Live-in owners might escape possible property tax increase


POSTED: Wednesday, December 16, 2009

Property values were down across the board on Oahu, meaning fewer tax dollars for city government and a potential move to raise property tax rates for a second straight year.

But homeowners who live in their homes might catch a break from steep increases on their next tax bills.

Legislation approved this year by the City Council and Mayor Mufi Hannemann creates a separate “;homeowner”; class for real property taxes — a move aimed at separating rates for owner-occupants versus landlords, investors and speculators.

The Hannemann administration asked for the separate class, calling it a tool that could generate additional tax dollars without putting the brunt of the burden on homeowners who live in their homes.

It would be up to the City Council to set any new property tax rate.

“;Now that we have some real numbers, we can run some true scenarios about what it does and doesn't mean to use it,”; City Council Chairman Todd Apo said yesterday.

Apo said it was too early to say exactly what actions the Council might take to try and address an estimated $140 million shortfall in the next budget.

“;Obviously, it's going to have an impact on what we need to do with rates in order to have revenue for city operations,”; Apo said. “;But this type of drop always helps government look at how to further cut the budget and how you cut expenditures.”;

He added that the drop in assessments was not surprising. City officials had based future budget projections on a 10 percent drop in property values.

Overall, property values on Oahu were down about 6.7 percent from a year ago, the city said yesterday in a news release.

The total gross assessed valuation of all taxable real property on Oahu decreased to $178.3 billion for the current fiscal year from $191.2 billion a year earlier. The decrease was due to an overall decline in all real property assessments, officials said.

Residential property gross valuations, both homeowner-occupied and non-homeowner-occupied, decreased about 7.7 percent to $143.4 billion from $155.3 billion.

Meanwhile, hotel and resort property values decreased 13.2 percent, while commercial and industrial properties dropped in value by 1.9 percent and 3.6 percent, respectively.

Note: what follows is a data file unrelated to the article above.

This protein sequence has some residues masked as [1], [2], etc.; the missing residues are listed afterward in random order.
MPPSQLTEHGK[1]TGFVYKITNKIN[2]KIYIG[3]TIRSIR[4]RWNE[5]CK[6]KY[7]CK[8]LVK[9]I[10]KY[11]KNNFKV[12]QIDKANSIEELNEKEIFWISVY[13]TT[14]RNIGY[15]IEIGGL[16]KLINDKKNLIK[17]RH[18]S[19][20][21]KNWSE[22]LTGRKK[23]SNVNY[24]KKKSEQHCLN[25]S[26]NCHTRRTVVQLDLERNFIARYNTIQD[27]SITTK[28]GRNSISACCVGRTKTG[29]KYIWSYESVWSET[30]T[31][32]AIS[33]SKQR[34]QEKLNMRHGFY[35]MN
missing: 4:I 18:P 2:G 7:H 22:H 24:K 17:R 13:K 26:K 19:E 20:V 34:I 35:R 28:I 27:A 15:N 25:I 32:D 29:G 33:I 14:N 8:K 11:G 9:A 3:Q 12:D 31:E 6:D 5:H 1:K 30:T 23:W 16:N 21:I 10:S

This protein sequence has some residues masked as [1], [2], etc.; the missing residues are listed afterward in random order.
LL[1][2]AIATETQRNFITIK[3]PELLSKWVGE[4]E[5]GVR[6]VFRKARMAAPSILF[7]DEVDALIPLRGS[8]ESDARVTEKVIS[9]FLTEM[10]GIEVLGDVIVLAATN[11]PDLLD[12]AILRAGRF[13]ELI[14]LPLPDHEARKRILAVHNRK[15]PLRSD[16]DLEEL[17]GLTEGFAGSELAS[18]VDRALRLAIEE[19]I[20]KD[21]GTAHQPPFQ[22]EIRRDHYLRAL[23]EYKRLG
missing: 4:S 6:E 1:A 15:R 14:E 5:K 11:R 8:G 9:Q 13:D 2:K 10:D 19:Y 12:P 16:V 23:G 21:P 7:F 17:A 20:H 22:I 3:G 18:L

“;I think, basically, it's a mirror of our economy — our local economy, statewide and even national,”; said Gary Kurokawa, administrator of the city's Real Property Assessment Division.

Council Budget Chairman Nestor Garcia noted that property owners may appeal their assessments, and the final numbers might change, but he was encouraged that the decrease was not as low as the city's 10 percent projection.

“;In the end, if we are not careful, we could still be looking at significant reductions to our city budget and the services we now offer to our residents,”; Garcia said in a statement.

Garcia said he already has informed the mayor's administration of his intention to explore further cuts in nonessential services once the budget committee resumes work next year.

Councilman Charles Djou, a frequent critic of government spending, said the city should reduce spending at a rate equal to the decrease in property values, but he did not expect that to happen.

“;Unfortunately, I fear the city administration and majority on the City Council will react to the decrease in property valuations with a massive tax increase on the public during this recession,”; Djou said in a news release.

Any tax hike would come on the heels of a 13-cent rate increase passed this year.

The Council voted to raise the rate for residential property taxes to $3.42 per $1,000 of property value, with no tax credit for homeowners as in past years to offset the increase. Hannemann, who had proposed a rate of $3.59 with a $75 tax credit, allowed the Council's rate to become law without his signature.





        The city has begun mailing 2010 real property tax assessment notices to more than 284,000 Oahu property owners.

This is not a tax bill, but simply a statement of what the city has determined to be the property's value. The tax rate for the 2010 assessment will be set by the City Council in June.


Those who disagree with their assessment must file an appeal by Jan. 15.


Property owners who do not receive their 2010 assessment notice by Dec. 31 are advised to contact the Real Property Assessment Division at 33 S. King St. No. 101, Honolulu, HI 96813, 768-3799; or 1000 Uluohia St. No. 206, Kapolei, HI 96707, 768-3169.


Services also are available online at www.realpropertyhonolulu.com.




Star-Bulletin staff